Editorials

Lexington made a genius choice of Kate Orff to design urban park

Kate Orff, who was awarded a MacArthur Foundation genius grant Wednesday, was chosen in 2013 to design the Town Branch Commons in downtown Lexington. This rendering shows a section of Town Branch Commons along Vine Street, featuring an urban trail and separate bike lane with trees and shrubs that will dot the more than 2-mile section of the trail.
Kate Orff, who was awarded a MacArthur Foundation genius grant Wednesday, was chosen in 2013 to design the Town Branch Commons in downtown Lexington. This rendering shows a section of Town Branch Commons along Vine Street, featuring an urban trail and separate bike lane with trees and shrubs that will dot the more than 2-mile section of the trail. SCAPE

Hindsight is excellent, but even in 2013 when Kate Orff’s SCAPE was chosen to design the Town Branch Commons in downtown Lexington it seemed clear that great things would come from and to this intense, unpretentious landscape architect.

Wednesday, the MacArthur Foundation recognized Orff’s commitment to designing landscapes that not only enhance the look of communities but also improve the human and physical environment with one of its so-called “genius grants.” The grants, announced annually, recognize “exceptionally creative people” with an award of $625,000 distributed over five years.

Orff’s Lexington project figures prominently in the MacArthur Foundation’s presentation of her work, including a video in which she discusses it herself (alert viewers can spot Van Meter Pettit, our local genius who has tirelessly promoted the Town Branch Trail along the buried waterway for almost two decades).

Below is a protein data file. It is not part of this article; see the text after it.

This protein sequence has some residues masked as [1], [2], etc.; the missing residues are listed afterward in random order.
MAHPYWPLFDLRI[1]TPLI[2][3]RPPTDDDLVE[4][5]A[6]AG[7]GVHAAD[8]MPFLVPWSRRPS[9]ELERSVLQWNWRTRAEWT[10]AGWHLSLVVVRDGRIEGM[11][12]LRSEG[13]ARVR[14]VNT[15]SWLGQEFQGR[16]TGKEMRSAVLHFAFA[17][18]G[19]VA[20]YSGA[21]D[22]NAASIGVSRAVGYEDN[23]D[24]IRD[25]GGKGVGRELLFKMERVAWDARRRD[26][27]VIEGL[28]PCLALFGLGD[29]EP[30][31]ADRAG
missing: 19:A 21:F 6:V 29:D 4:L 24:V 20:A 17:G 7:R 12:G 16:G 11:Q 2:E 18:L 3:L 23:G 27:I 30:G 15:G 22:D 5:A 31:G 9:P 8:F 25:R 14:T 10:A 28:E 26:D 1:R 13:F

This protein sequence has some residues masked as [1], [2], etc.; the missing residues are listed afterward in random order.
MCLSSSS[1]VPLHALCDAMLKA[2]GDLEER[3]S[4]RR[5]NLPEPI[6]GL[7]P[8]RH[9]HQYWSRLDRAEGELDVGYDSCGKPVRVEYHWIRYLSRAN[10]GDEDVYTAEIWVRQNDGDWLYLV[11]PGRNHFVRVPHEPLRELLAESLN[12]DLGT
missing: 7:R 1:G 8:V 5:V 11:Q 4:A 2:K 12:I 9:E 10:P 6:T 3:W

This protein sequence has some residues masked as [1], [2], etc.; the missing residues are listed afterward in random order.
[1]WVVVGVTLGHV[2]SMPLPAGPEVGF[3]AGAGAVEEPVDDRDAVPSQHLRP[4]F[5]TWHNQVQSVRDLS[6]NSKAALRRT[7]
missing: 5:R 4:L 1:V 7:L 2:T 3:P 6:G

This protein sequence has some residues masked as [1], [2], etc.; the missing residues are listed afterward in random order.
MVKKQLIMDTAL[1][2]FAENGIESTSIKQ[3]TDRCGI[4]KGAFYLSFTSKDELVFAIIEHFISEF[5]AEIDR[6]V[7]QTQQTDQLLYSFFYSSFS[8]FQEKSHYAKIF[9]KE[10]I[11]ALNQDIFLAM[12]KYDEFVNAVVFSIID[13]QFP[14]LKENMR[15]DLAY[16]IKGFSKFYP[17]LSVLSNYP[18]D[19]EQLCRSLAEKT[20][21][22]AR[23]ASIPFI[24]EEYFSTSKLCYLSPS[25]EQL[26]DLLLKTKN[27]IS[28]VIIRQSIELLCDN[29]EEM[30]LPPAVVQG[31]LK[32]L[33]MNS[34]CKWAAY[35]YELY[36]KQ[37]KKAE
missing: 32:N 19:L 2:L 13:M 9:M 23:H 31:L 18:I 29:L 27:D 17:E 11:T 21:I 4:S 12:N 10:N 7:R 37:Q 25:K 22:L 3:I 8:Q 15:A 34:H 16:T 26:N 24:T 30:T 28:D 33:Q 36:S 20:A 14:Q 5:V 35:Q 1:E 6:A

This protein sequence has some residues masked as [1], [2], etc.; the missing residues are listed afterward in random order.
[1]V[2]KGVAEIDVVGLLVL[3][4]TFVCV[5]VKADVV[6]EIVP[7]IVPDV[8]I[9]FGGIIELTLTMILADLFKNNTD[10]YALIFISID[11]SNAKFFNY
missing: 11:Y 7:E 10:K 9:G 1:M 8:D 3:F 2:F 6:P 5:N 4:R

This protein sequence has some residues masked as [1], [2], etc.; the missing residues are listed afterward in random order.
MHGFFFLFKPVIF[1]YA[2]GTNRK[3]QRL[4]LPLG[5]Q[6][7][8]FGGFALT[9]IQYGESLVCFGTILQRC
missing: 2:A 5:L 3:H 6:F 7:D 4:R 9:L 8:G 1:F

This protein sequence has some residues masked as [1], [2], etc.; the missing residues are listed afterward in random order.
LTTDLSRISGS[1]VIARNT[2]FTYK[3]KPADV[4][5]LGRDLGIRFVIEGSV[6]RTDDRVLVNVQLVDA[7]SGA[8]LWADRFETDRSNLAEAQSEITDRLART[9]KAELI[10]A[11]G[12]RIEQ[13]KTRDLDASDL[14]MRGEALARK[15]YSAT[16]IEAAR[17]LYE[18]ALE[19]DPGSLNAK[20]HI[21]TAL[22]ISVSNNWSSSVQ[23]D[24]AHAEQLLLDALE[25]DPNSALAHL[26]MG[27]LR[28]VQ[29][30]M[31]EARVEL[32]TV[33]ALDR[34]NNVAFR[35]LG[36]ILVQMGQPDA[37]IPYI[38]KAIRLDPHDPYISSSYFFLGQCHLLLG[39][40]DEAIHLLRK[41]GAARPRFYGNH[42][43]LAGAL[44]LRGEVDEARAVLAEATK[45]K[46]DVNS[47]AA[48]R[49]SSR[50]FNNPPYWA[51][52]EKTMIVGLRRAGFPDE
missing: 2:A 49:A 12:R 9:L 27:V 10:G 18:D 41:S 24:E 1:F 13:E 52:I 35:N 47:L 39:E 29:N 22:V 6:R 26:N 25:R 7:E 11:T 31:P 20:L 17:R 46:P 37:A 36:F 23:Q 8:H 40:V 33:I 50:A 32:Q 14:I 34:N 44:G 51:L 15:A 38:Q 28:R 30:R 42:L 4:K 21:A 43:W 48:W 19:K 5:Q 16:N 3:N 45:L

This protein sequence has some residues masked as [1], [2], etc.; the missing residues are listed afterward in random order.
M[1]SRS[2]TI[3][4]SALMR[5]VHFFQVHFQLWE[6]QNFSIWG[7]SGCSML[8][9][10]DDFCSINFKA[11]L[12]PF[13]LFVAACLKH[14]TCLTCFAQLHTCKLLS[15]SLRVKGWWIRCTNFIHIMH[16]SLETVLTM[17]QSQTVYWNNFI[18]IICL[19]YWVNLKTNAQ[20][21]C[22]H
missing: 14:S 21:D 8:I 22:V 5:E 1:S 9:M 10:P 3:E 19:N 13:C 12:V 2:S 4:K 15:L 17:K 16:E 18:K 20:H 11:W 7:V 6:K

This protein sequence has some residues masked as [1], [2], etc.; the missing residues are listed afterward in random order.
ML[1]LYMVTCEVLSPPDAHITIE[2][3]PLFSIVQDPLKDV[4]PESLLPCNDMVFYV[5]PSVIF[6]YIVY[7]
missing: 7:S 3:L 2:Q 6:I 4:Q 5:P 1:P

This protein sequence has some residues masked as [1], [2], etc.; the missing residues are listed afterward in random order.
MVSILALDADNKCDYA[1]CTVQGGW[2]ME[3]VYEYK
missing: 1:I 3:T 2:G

The linear park, “is literally trying to reconnect Lexington, Kentucky with its geographical, geological past,” Orff explains, “to celebrate not only the karst geology that is part of what has made Lexington but also to create this linear, connective space that brings Lexingtonians together.”

SCAPE was one of five firms invited by the Downtown Development Authority to come to Lexington, develop a proposal for the park and present their ideas to a panel of five judges.

“What really stands out about this plan is how the SCAPE team came to understand ... how a karst water system works as it flows through limestone. It surfaces, pools, submerges and disappears, all in the course of a stream. They gave urban interpretation to that,” developer Holly Wiedemann, one of the jurors, said when the selection was announced.

And, the plan was practical. “This project is poetic and pragmatic,” said Michael Speaks, another juror who was then dean of the University of Kentucky College of Design.

As Orff notes in her video remarks, large-scale public projects like the Town Branch Commons, which will stretch over two miles from the Isaac Murphy Memorial Art Garden at Third and Winchester to Rupp Arena, take a long time to plan and develop.

Orff and her team have been in Lexington many times since 2013 to gather information, refine the proposal, present their ideas and get feedback from the community.

Construction on the publicly funded commons will begin next year. It will feed into the proposed Town Branch Park, also designed by Orff’s firm, on the 10-acre space behind Rupp Arena. Private fund-raising for that $30 million project, expected to take at least three years, is underway.

When both are complete, they will link the Legacy Trail, which runs from the Kentucky Horse Park to Isaac Murphy, and the Town Branch Trail, which carries on to the west through the Distillery District to Masterson Station Park, into more than 20 miles of continuous public recreational space.

Orff’s recognition — the most significant of several she has earned — should help accelerate fund-raising for the park.

The challenge now is to honor her work, and our community, by raising the money to faithfully make her vision a reality.

Lexington displayed its own genius in choosing Orff. Congratulations to her, congratulations to us.

  Comments